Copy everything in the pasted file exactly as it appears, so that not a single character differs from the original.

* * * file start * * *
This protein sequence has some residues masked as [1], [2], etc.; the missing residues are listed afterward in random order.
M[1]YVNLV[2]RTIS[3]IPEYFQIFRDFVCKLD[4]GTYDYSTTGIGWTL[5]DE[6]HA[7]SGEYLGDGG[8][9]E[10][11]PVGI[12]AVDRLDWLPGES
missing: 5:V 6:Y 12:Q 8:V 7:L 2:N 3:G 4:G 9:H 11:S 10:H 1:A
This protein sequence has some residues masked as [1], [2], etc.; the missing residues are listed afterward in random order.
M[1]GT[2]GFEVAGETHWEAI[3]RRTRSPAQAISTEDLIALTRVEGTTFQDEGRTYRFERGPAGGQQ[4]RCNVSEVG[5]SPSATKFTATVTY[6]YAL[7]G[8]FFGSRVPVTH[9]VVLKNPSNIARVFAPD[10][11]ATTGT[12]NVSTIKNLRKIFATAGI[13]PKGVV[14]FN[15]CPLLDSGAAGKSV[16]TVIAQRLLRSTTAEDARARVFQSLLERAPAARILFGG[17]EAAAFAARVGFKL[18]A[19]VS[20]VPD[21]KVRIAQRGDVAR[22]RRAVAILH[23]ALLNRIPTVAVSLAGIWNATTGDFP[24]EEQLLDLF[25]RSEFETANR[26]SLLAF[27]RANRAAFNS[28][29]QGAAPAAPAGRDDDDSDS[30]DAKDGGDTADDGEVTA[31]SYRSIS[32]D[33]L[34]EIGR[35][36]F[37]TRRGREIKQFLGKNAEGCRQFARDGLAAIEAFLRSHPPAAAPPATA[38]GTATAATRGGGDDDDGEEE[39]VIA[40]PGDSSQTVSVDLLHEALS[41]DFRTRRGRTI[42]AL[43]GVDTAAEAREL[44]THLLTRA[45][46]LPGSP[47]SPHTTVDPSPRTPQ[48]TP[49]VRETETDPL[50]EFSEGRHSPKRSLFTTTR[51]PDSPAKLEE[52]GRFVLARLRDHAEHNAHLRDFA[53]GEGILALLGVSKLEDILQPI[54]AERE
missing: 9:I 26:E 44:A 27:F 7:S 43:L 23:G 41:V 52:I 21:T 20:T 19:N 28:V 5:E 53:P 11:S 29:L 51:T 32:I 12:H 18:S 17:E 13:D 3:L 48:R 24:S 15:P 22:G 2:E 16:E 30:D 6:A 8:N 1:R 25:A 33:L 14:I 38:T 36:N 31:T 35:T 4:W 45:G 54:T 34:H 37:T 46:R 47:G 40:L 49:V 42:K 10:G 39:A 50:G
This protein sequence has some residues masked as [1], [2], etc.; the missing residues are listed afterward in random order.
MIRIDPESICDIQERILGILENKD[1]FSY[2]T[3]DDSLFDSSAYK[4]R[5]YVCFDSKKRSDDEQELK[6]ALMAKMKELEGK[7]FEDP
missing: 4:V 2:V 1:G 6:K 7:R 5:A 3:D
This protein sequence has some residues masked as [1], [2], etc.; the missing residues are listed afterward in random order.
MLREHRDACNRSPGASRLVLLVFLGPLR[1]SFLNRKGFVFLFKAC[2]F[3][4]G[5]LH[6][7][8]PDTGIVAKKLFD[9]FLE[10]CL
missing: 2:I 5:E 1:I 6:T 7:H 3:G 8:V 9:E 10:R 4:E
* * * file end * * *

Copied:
This protein sequence has some residues masked as [1], [2], etc.; the missing residues are listed afterward in random order.
M[1]YVNLV[2]RTIS[3]IPEYFQIFRDFVCKLD[4]GTYDYSTTGIGWTL[5]DE[6]HA[7]SGEYLGDGG[8][9]E[10][11]PVGI[12]AVDRLDWLPGES
missing: 5:V 6:Y 12:Q 8:V 7:L 2:N 3:G 4:G 9:H 11:S 10:H 1:A
This protein sequence has some residues masked as [1], [2], etc.; the missing residues are listed afterward in random order.
M[1]GT[2]GFEVAGETHWEAI[3]RRTRSPAQAISTEDLIALTRVEGTTFQDEGRTYRFERGPAGGQQ[4]RCNVSEVG[5]SPSATKFTATVTY[6]YAL[7]G[8]FFGSRVPVTH[9]VVLKNPSNIARVFAPD[10][11]ATTGT[12]NVSTIKNLRKIFATAGI[13]PKGVV[14]FN[15]CPLLDSGAAGKSV[16]TVIAQRLLRSTTAEDARARVFQSLLERAPAARILFGG[17]EAAAFAARVGFKL[18]A[19]VS[20]VPD[21]KVRIAQRGDVAR[22]RRAVAILH[23]ALLNRIPTVAVSLAGIWNATTGDFP[24]EEQLLDLF[25]RSEFETANR[26]SLLAF[27]RANRAAFNS[28][29]QGAAPAAPAGRDDDDSDS[30]DAKDGGDTADDGEVTA[31]SYRSIS[32]D[33]L[34]EIGR[35][36]F[37]TRRGREIKQFLGKNAEGCRQFARDGLAAIEAFLRSHPPAAAPPATA[38]GTATAATRGGGDDDDGEEE[39]VIA[40]PGDSSQTVSVDLLHEALS[41]DFRTRRGRTI[42]AL[43]GVDTAAEAREL[44]THLLTRA[45][46]LPGSP[47]SPHTTVDPSPRTPQ[48]TP[49]VRETETDPL[50]EFSEGRHSPKRSLFTTTR[51]PDSPAKLEE[52]GRFVLARLRDHAEHNAHLRDFA[53]GEGILALLGVSKLEDILQPI[54]AERE
missing: 9:I 26:E 44:A 27:F 7:S 43:L 23:G 41:V 52:I 21:T 20:T 19:N 28:V 5:E 53:P 11:S 29:L 51:T 32:I 12:H 18:S 17:E 13:D 3:L 48:R 24:S 15:P 22:G 2:E 16:E 30:D 6:A 8:N 1:R 25:A 33:L 14:I 38:T 36:N 31:T 35:T 4:W 45:G 54:T 34:H 37:T 46:R 47:G 40:L 49:V 42:K 10:G 39:A 50:G
This protein sequence has some residues masked as [1], [2], etc.; the missing residues are listed afterward in random order.
MIRIDPESICDIQERILGILENKD[1]FSY[2]T[3]DDSLFDSSAYK[4]R[5]YVCFDSKKRSDDEQELK[6]ALMAKMKELEGK[7]FEDP
missing: 4:V 2:V 1:G 6:K 7:R 5:A 3:D
This protein sequence has some residues masked as [1], [2], etc.; the missing residues are listed afterward in random order.
MLREHRDACNRSPGASRLVLLVFLGPLR[1]SFLNRKGFVFLFKAC[2]F[3][4]G[5]LH[6][7][8]PDTGIVAKKLFD[9]FLE[10]CL
missing: 2:I 5:E 1:I 6:T 7:H 3:G 8:V 9:E 10:R 4:E